We will call *modeling* the step that consists of finding a more or less accurate state representation of the system we are looking at. In general, constant parameters appear in the state equations (such as the mass or the inertial moment of a body, the coefficient of viscous friction, the capacitance of a capacitor, etc.). In these cases, an identification step may prove to be necessary. In this book, we will assume that all the parameters are known, otherwise we invite the reader to consult Eric Walter’s book [WAL 14] for a broad range of identification methods. Of course, no systematic methodology exists that can be used to model a system. The goal of this chapter and of the following exercises is to present, using several varied examples, how to obtain a state representation.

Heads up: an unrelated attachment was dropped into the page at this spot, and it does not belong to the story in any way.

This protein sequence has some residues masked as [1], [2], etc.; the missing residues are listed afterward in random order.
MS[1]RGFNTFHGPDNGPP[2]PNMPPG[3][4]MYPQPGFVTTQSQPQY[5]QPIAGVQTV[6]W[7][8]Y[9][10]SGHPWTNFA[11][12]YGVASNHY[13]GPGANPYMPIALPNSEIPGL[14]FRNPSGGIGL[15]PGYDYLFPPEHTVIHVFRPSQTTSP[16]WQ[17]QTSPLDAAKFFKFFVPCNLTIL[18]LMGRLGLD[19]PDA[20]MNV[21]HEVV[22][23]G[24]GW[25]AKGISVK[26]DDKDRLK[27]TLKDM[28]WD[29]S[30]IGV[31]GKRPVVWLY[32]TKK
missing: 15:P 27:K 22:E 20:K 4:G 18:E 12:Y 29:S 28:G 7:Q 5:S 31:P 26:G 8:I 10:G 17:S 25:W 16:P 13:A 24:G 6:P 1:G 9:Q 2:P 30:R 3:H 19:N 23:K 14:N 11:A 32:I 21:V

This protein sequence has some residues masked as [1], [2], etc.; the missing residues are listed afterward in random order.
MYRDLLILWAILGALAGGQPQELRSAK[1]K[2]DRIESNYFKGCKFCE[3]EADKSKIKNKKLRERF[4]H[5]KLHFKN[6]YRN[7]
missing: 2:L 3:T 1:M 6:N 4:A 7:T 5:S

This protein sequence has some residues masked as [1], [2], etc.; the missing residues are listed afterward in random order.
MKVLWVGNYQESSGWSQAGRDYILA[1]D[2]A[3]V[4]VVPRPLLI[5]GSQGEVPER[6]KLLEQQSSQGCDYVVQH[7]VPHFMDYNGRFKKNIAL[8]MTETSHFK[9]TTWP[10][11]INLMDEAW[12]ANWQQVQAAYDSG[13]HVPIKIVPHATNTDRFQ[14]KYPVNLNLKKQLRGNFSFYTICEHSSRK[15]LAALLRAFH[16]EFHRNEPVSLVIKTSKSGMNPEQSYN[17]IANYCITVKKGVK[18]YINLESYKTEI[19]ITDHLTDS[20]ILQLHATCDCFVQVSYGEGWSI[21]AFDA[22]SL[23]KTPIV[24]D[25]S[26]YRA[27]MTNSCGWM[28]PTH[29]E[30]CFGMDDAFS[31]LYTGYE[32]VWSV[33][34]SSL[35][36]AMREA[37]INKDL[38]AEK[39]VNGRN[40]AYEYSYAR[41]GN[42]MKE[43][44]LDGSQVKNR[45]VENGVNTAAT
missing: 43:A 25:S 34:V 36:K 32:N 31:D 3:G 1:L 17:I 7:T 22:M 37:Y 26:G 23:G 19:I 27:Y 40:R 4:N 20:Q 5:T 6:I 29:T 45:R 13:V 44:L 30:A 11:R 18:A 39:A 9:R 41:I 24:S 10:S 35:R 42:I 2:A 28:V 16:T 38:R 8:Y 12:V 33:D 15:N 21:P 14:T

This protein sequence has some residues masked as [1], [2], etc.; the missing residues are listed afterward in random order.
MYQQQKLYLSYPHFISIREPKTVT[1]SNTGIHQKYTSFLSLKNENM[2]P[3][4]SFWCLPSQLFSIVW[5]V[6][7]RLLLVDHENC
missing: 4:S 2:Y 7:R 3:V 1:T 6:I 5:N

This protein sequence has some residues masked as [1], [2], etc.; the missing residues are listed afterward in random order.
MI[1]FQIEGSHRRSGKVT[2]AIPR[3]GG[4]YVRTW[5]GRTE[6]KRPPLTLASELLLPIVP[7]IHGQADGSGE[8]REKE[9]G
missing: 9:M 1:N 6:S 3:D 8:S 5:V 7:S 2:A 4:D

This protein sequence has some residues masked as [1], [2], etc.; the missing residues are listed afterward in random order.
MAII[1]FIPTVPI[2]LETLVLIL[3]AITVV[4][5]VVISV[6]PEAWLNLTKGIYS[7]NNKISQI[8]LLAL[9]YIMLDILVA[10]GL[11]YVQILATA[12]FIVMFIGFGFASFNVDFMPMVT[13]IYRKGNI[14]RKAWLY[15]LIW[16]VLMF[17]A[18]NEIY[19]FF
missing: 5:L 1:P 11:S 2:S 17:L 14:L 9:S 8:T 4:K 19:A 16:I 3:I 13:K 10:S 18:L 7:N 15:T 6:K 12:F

In the continuous-time case, linear systems can be described by the following state equations:

Linear systems are rather rare in nature. However, they are relatively easy to manipulate using linear algebra techniques and often approximate in an acceptable manner the nonlinear systems around their operating point.

The fundamental principle of dynamics allows us to easily find the state equations of mechanical systems (such as robots). The resulting calculations are relatively complicated for complex systems and the use of computer algebra systems may prove to ...

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